Motion detection with the Raspberry Pi, part 2

Hi hi!

In this post, I’m really just going to concentrate on building the whole pipeline. It’s going to be rife with inefficiencies, inaccuracies, and stuff I 100% plan on fixing, but I think it’s good to get a working product, even if it’s very flawed. Someone I once worked for told me that projects in the US gov’t kind of work that way: there was high emphasis on getting a product out the door, even if it was hacky and awful (though hopefully not). I think that makes sense a lot of the time. It’s probably more motivating to see a project that does something to completion, even if it’s crappy, than a project that is partly carefully done, but still very incomplete. A crappy car is cooler than a really nice wheel. Also, it seems like iterative, smaller fixes are relatively easy. read more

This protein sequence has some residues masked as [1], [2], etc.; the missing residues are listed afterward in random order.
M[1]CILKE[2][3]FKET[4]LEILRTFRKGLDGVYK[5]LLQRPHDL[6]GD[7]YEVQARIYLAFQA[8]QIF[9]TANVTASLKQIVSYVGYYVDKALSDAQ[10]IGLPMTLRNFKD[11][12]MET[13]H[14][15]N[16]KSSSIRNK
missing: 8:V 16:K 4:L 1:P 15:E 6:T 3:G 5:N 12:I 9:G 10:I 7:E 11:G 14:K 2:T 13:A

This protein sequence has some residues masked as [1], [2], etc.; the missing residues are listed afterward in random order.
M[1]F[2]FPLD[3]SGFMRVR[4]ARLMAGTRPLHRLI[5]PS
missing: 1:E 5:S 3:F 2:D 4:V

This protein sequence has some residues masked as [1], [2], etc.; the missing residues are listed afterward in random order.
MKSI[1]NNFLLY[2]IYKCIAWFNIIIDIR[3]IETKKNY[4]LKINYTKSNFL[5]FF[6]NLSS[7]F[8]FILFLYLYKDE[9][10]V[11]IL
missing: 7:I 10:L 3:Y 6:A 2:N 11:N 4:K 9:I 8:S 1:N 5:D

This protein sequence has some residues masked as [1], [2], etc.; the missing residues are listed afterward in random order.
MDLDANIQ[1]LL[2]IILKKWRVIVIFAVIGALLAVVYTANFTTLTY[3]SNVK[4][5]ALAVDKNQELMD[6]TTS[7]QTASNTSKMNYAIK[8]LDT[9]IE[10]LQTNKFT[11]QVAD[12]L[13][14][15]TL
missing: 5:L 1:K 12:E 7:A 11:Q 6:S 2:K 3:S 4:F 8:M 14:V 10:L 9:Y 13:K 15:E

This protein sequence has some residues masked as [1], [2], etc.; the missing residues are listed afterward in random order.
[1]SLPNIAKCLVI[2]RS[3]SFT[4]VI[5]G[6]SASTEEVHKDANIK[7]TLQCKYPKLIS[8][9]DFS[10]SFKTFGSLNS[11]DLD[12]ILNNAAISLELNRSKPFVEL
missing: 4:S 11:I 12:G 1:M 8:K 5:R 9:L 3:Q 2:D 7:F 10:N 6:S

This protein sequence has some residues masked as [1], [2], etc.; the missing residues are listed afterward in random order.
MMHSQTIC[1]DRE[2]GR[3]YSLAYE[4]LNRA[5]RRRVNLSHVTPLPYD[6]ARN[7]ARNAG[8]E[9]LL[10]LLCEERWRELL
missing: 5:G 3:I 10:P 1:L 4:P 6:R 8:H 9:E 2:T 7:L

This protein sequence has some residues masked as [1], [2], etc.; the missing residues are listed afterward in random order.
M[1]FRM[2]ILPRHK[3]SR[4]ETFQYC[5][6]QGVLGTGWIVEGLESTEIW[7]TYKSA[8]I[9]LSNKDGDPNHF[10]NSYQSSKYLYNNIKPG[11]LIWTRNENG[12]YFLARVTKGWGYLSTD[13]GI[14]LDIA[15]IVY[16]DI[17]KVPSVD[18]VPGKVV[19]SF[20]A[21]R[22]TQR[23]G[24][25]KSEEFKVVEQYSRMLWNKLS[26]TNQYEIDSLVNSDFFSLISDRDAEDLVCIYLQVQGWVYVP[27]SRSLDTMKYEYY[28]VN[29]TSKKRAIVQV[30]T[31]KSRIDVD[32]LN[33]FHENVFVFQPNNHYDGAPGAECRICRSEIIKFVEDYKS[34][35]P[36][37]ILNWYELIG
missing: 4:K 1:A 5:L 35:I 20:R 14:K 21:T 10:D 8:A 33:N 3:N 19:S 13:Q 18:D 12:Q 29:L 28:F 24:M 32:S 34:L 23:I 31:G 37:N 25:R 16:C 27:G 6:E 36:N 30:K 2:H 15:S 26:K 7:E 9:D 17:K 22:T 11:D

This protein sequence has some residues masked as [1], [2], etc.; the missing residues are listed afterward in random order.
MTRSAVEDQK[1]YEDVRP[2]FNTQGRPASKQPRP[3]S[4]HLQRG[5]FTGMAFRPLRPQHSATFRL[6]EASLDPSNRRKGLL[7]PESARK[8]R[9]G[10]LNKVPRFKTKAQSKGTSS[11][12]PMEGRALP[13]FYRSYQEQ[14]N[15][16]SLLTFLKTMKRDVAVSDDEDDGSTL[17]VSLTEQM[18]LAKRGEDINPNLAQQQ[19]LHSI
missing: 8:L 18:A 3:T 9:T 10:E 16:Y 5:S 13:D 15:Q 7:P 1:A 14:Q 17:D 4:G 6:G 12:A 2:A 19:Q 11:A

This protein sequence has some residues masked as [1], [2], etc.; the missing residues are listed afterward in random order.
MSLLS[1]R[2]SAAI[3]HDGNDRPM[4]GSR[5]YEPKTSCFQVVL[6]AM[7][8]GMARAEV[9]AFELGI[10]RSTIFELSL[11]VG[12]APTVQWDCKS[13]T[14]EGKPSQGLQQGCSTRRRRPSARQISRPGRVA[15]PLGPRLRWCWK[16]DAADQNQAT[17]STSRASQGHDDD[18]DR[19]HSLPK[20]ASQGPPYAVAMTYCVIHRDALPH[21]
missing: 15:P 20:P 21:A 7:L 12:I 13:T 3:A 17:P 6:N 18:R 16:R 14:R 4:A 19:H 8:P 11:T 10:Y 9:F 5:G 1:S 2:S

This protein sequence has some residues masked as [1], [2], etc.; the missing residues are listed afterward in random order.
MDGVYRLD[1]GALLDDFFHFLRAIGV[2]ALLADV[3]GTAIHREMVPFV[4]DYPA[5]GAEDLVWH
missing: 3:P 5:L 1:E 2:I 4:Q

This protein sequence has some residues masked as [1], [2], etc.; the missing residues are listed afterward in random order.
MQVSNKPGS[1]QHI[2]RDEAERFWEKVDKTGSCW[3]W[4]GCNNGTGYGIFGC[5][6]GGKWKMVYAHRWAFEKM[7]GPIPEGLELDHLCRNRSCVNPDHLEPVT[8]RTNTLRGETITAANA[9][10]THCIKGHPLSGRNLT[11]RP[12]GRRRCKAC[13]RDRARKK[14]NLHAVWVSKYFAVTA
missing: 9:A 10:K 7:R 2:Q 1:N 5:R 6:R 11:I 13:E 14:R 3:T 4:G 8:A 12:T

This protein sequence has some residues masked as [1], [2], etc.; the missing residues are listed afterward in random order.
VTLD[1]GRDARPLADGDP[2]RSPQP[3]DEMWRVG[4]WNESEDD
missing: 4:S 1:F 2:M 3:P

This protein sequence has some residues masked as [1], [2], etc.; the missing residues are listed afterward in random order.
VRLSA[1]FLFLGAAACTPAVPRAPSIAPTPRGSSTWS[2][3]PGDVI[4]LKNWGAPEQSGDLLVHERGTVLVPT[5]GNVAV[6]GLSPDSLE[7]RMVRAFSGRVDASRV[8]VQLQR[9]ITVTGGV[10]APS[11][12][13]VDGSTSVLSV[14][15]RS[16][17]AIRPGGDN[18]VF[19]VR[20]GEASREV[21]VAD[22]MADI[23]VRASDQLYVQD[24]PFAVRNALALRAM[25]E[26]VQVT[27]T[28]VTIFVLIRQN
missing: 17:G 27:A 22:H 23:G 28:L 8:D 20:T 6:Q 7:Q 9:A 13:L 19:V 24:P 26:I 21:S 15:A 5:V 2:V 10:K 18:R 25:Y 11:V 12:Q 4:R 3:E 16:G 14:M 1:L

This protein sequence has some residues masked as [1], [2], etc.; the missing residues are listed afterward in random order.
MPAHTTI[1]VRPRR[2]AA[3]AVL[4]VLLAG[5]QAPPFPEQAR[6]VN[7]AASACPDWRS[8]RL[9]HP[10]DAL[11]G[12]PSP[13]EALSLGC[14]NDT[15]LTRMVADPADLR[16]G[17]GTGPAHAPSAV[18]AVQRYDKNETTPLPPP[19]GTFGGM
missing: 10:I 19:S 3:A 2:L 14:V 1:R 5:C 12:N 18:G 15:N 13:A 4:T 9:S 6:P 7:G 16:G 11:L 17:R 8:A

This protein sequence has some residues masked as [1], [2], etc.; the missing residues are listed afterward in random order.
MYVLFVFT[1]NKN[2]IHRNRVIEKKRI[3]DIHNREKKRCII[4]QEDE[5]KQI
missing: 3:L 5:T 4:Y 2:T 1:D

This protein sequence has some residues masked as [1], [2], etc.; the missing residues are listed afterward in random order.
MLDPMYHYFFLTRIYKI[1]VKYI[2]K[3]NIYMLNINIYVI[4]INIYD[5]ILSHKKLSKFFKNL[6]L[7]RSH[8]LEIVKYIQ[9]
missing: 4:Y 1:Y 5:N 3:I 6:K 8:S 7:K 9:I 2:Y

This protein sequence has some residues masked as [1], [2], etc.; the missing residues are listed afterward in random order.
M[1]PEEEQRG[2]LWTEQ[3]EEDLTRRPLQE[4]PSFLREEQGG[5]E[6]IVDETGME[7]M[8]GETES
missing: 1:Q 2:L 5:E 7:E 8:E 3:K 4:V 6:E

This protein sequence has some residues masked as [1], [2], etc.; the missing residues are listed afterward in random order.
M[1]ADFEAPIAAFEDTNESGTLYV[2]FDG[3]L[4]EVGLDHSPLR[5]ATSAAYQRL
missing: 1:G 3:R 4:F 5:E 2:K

Motion detection with the Raspberry Pi, part 1

Okay Declan, let’s try making this post a short and sweet update, not a rambling Homerian epic about simple stuff.

I got a Raspberry Pi (RPi) and an RPi camera because I wanted to learn about them and mess around with them. If I could do image recognition with them, that’d be a good platform to do ML, NN, and if I got enough data, maybe even DS type stuff. Luckily, there’s a ton of resources and code out there already. I drew upon heavily from www.pyimagesearch.com, which is a REALLY useful site, explained very great for beginners. Two articles that I basically copied code from and then butchered were this and this. read more